Phu Chi Fa, Thailand - Urban Affairs Magazine Bangkok

A Natural New Year

Bangkok actually can be pretty chilled at this time of year. Half of the city has gone home or on vacation, traffic is light, and you can actually get a seat on the BTS. But why not head up or down country and have a quiet celebration communing with nature? The views are certainly spectacular, the weather most likely good, and you might see a spot of Thailand you never knew looked so nice. Here are two of my favorites at polar opposites of the kingdom.

Phu Chi Fa, Thailand - Urban Affairs Magazine Bangkok

Phu Chi Fa | Credit: Dave Stamboulis

Phu Chi Fa
A lot of Bangkokians head north for the New Year, as the temperatures are actually cold at night, the air is clear, and the northern mountains come into their own. There are plenty of spots to choose from around Chiang Mai, although the closer you stay to the Lanna capital, the more crowded it gets, with legions of souped-up 4WD vehicles laden down with the kitchen sink making their way to every viewpoint and campground available. Head a bit further north up past Chiang Rai, and then make your way east towards Nan. Up here overlooking the Lao border you’ll find Phu Chi Fa (also Phu Chee Fah), popular with Thai crowds, although well off the beaten path for foreign visitors.

Meaning “mountain pointing to the sky,” an appropriate nickname given that the high point of the 1,628-meter peak located here sticks out like a finger pointing upwards to the heavens, this magical spot overlooks the Mekong River valleys, with views of endless jungle clad peaks jutting up in the distance. The big attraction here is the sunrise, made all the more magnificent during the cool season months by the entire valley below being filled with a dense sea of mist, which is caused by cold air draining down the mountain slopes, which reduces the air temperature in the valley to condensation point.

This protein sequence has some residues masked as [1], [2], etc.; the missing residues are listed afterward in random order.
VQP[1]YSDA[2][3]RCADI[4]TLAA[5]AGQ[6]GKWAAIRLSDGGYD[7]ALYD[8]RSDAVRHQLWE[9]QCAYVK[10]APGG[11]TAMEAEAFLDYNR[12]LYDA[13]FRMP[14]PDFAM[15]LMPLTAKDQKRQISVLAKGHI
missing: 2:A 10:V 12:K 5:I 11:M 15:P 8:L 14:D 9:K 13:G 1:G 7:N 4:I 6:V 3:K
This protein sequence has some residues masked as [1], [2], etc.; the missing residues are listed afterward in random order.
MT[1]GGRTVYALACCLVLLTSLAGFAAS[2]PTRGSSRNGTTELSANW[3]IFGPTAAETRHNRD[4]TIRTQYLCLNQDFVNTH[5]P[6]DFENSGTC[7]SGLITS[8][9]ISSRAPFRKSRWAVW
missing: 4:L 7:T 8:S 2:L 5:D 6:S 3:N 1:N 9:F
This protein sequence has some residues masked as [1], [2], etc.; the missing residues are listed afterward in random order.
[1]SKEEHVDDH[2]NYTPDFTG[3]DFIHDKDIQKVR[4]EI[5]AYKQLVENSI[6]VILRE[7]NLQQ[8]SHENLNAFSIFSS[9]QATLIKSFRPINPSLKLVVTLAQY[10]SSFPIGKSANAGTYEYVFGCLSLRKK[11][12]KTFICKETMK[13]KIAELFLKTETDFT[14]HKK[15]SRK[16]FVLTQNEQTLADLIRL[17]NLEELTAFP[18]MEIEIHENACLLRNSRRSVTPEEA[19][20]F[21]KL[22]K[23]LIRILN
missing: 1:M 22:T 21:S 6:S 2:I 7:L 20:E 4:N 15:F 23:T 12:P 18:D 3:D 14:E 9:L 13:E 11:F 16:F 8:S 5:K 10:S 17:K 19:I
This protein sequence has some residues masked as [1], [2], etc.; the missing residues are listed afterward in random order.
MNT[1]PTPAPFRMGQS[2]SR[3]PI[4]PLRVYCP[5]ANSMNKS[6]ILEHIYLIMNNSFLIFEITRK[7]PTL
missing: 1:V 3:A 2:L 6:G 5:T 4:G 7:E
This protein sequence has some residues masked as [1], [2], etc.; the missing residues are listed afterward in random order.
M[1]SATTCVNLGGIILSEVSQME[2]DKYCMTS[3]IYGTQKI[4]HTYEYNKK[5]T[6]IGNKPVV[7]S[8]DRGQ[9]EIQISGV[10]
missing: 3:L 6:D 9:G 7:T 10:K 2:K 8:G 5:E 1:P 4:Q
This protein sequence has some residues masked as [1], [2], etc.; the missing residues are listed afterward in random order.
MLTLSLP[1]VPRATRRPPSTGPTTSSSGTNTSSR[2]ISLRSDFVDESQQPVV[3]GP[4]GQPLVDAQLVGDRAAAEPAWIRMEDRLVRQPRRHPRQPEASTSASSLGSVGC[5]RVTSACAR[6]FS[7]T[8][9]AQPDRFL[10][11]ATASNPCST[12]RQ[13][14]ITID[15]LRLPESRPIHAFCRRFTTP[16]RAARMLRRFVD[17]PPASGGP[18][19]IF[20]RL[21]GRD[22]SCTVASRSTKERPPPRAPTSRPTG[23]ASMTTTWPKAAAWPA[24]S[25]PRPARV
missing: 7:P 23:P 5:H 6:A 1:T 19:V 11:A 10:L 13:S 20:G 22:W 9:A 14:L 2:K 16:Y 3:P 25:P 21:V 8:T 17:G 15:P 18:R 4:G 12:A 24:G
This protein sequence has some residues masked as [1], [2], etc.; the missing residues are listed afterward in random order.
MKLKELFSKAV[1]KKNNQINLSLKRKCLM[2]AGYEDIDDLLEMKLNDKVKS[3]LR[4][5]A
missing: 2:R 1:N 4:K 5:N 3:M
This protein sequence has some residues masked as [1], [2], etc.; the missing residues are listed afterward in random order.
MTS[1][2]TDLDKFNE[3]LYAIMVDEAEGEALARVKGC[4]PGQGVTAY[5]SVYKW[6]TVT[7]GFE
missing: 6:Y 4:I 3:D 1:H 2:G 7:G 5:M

You’ll have to forego the usual latenight party and hangover, as well as brave the cold temperatures (yes, it actually can get down to freezing up here) and make a dawn start to do the short hike up from the parking lot to the mountain top, but the rewards are epic. The first sun of the New Year rises up from the mountains of Laos, and lights up the sea of clouds that amass like snow far below you.

Travelers can stay in the small village of Rom Fah Thai about 15-minutes below the mountain, or else spend the night camping just below the peak. An added plus here is the fact that Phu Chi Fa is a Forest Park and not a National Park, so you don’t have to pay an entry fee, which is a rarity when it comes to viewing natural wonders like this up north. To get here, head east from Chiang Rai on Highway 1020, turning off at the town of Thoeng, where there is also public transport up to Rom Fah Thai.

Koh Tarutao, Thailand - Urban Affairs Magazine Bangkok

Koh Tarutao | Credit: Dave Stamboulis

Koh Tarutao